Presentation on theme: "Chapter 15 - Sentencing and Corrections. Sentencing Options While some criminal statutes set out a sentencing structure, judges and occasionally juries,"— Presentation transcript:
Sentencing Options While some criminal statutes set out a sentencing structure, judges and occasionally juries, have considerable freedom in determining type, length and conditions of sentence. 1. Suspended sentence – The sentence is given but does not have to be served, unless another crime is committed. 2. Probation – Similar to a suspended sentence, but with conditions such as having to keep a job, stay drug and alcohol free and restrictions of travel.
Chapter 15 - Sentencing and Corrections 3. Home confinement – The defendant serves their time at home, and is only to leave for work, school or medical appointments. 4. Fine – The defendant pays money to court. 5. Restitution – The defendant is required to pay back or make up for whatever loss or injury was caused to the victim. 6. Work Release – The defendant serves their time on nights or weekends. 7. Imprisonment – The defendant serves a sentence in a prison or in jail.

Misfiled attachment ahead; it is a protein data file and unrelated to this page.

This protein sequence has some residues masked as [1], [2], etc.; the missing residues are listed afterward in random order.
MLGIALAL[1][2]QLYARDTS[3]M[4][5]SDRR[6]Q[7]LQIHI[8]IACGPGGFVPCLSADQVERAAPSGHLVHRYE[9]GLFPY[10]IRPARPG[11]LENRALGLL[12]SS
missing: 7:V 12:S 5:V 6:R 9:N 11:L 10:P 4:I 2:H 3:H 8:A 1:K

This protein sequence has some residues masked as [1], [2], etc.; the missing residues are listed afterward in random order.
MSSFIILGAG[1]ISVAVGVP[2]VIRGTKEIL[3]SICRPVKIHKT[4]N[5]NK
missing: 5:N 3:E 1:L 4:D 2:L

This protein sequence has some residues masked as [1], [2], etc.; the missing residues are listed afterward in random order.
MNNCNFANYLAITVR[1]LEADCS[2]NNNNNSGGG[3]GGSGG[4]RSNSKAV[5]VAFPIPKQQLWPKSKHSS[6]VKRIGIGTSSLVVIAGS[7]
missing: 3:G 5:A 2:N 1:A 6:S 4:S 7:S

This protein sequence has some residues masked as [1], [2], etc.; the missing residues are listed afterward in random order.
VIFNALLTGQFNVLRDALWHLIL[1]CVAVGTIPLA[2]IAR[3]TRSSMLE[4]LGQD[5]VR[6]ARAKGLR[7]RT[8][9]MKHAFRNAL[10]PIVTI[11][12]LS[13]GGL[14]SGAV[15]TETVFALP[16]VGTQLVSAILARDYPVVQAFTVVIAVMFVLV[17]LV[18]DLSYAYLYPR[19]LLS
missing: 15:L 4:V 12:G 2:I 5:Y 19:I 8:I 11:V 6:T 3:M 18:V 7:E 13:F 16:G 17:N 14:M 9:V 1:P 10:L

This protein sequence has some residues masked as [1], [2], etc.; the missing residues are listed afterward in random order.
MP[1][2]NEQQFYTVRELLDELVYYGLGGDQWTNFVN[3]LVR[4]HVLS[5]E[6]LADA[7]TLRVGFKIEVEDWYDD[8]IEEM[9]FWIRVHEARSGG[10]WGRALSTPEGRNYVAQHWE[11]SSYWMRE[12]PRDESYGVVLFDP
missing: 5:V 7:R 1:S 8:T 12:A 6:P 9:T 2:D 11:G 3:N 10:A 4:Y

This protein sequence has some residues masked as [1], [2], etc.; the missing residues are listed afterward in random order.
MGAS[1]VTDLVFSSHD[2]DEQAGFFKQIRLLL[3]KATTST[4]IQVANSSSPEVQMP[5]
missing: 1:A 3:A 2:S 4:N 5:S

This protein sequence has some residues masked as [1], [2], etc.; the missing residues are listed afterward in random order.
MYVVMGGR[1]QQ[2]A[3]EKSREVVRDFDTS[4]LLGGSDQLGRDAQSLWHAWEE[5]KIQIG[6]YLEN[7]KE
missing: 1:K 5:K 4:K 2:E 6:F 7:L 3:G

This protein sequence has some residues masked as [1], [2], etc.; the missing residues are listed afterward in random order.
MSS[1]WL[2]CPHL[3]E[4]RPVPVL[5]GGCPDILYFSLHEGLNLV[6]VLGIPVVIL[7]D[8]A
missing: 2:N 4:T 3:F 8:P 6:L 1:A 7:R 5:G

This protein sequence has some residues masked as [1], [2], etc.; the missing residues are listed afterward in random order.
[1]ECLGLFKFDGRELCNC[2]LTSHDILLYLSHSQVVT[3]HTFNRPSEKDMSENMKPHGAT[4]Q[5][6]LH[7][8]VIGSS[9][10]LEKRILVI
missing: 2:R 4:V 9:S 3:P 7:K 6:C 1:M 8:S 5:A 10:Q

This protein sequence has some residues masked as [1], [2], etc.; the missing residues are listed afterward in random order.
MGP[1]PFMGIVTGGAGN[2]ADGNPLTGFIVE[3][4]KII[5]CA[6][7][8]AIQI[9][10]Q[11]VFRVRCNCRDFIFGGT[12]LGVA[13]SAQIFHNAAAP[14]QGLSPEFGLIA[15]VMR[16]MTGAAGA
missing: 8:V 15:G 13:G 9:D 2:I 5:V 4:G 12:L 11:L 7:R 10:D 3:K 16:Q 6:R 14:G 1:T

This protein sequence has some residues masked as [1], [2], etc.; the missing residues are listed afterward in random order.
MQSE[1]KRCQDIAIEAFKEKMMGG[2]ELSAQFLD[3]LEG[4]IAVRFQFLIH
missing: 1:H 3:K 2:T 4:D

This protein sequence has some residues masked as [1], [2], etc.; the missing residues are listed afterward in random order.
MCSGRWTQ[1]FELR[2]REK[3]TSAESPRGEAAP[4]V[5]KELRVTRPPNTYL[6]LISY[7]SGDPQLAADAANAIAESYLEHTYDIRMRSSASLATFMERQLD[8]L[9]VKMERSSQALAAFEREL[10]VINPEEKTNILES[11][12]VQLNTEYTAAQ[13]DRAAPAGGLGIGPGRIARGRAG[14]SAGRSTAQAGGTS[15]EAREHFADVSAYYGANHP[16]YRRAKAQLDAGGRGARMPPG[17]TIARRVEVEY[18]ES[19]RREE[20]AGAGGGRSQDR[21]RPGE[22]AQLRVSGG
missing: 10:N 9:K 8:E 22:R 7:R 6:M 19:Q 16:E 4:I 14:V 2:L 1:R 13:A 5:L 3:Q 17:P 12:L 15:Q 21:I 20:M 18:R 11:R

Chapter 15 - Sentencing and Corrections Purposes of Punishment The American Criminal Justice System has various reasons for assigning punishment. 1. Retribution – The idea of “an eye-for-an-eye” or “a-tooth-for-a-tooth.” 2. Deterrence – The idea that putting people in jail will discourage others from committing crimes, as well as hopefully discouraging the criminal for committing crime again. 3. Rehabilitation – The idea that jail can be used to change a persons behaviors that lead to their legal problems.
Chapter 15 - Sentencing and Corrections 4. Incapacitation – The idea that some people are too dangerous to be part of the society.
Chapter 15 - Sentencing and Corrections Please complete problem 15.3 on page 168